Nahla Davies is a freelance tech writer, software developer and lead programmer, with clients including Samsung, Time Warner, Netflix, and Sony.
As newsrooms have shifted to remote working scenarios to cope with social distancing measures, we need to think more carefully about new cybersecurity threats and opportunities for hackers. But these threats to journalists are also reflective of the current international political volatilities and economically competitive global landscape.
Perhaps this is why so many politicians who understand next to nothing about cybersecurity are so eager to mandate online activity. Troublingly, much of the recent cyberattacks seem to be spearheaded by government entities (known as "nation-state attacks"). The goal of these attacks vary but are usually centred on stealing trade secrets, manipulating global elections and stock markets, or achieving a financial windfall through ransomware.
Government-backed hackers are increasingly targeting journalists, who may use social engineering to build rapport online with journalists, only to guide them to click a malicious link. A favourite target for these cybercriminals are foreign policy experts and those with ties to policymakers.
New journalists are also especially vulnerable to hacks. As if starting a career in journalism during the pandemic is not challenging enough, there are real threats when working from home. The good news is that rookie journalists can still harness all their beginner’s energy and gusto to take measures to stay safe.
It goes without saying that all journalists must take cybersecurity seriously. Whether a reporter is working from home or in a country where freedom of speech is non-existent, journalists must be vigilant to protect themselves and protect sources from cyberattacks. Protecting your identity, your online accounts, your channels of communication and your beat is not just best practice: it is absolutely crucial to the industry's integrity.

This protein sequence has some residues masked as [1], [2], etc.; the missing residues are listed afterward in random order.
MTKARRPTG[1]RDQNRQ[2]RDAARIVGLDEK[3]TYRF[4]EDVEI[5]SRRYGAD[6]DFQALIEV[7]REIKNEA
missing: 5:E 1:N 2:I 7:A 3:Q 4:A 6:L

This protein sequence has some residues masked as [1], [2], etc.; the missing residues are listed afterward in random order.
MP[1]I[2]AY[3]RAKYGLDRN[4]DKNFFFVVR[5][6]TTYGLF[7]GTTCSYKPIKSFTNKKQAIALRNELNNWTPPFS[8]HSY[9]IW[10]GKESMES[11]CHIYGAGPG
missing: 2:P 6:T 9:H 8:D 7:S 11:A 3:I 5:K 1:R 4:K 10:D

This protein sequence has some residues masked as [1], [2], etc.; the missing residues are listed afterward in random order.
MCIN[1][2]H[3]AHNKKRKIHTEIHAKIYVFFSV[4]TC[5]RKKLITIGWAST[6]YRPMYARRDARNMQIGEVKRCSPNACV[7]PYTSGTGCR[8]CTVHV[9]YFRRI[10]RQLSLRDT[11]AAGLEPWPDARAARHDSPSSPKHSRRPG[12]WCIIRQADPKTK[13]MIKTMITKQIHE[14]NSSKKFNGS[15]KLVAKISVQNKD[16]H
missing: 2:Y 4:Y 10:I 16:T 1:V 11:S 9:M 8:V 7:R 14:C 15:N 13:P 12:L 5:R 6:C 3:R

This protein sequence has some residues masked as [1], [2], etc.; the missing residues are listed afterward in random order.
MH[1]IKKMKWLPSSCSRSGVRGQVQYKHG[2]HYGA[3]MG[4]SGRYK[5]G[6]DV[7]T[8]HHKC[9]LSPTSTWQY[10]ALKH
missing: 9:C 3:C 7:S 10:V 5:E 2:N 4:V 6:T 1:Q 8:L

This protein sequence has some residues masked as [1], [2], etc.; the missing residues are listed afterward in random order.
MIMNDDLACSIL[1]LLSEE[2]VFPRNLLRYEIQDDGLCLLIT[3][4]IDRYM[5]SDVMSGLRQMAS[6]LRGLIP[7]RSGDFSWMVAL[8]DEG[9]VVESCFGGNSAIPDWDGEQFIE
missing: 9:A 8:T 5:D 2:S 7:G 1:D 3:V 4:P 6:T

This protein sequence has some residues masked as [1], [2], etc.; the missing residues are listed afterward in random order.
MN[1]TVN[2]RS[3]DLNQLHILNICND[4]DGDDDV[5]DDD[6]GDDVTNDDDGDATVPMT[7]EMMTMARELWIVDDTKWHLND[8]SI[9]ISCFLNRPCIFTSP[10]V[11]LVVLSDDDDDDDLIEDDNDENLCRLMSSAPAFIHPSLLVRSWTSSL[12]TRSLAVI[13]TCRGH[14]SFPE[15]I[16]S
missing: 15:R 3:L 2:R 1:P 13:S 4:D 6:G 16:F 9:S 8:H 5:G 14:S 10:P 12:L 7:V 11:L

Many news outlets have come up with more stringent cybersecurity measures - like using artificial intelligence to monitor for virtual abnormalities associated with security breaches. They should also have cybersecurity policies which ought to be used by reporters if ever in doubt. But basic human behaviour remains the number one cybersecurity risk out there.
With that in mind, here are six simple remedies which journalists can use today to keep themselves and their sources safe online.
Use your work computer just for work
Tempted with a little online shopping? Make sure that you only order from secure websites with SSL (Standard Socket Layer) certificates, and never do online shopping on work computers. Personal financial statistics show that people are shopping online more than ever before, but not necessarily being intelligent about their finances.
Placing an order online can be done in as little as 30 seconds, but as a result, you have now entered your credit card or bank information and presumably your full address and legal name. Remember that as a journalist, you are far more likely to be targeted by a government-sponsored cyberattack.
Use a Virtual Private Network (VPN)
Consistent use of a VPN can protect you from hackers. VPNs encrypt your online activity, making it much more difficult for hackers to gather information from your laptop or PC. Journalists are especially exposed when doing work via hotel WiFi - or any public WiFi for that matter.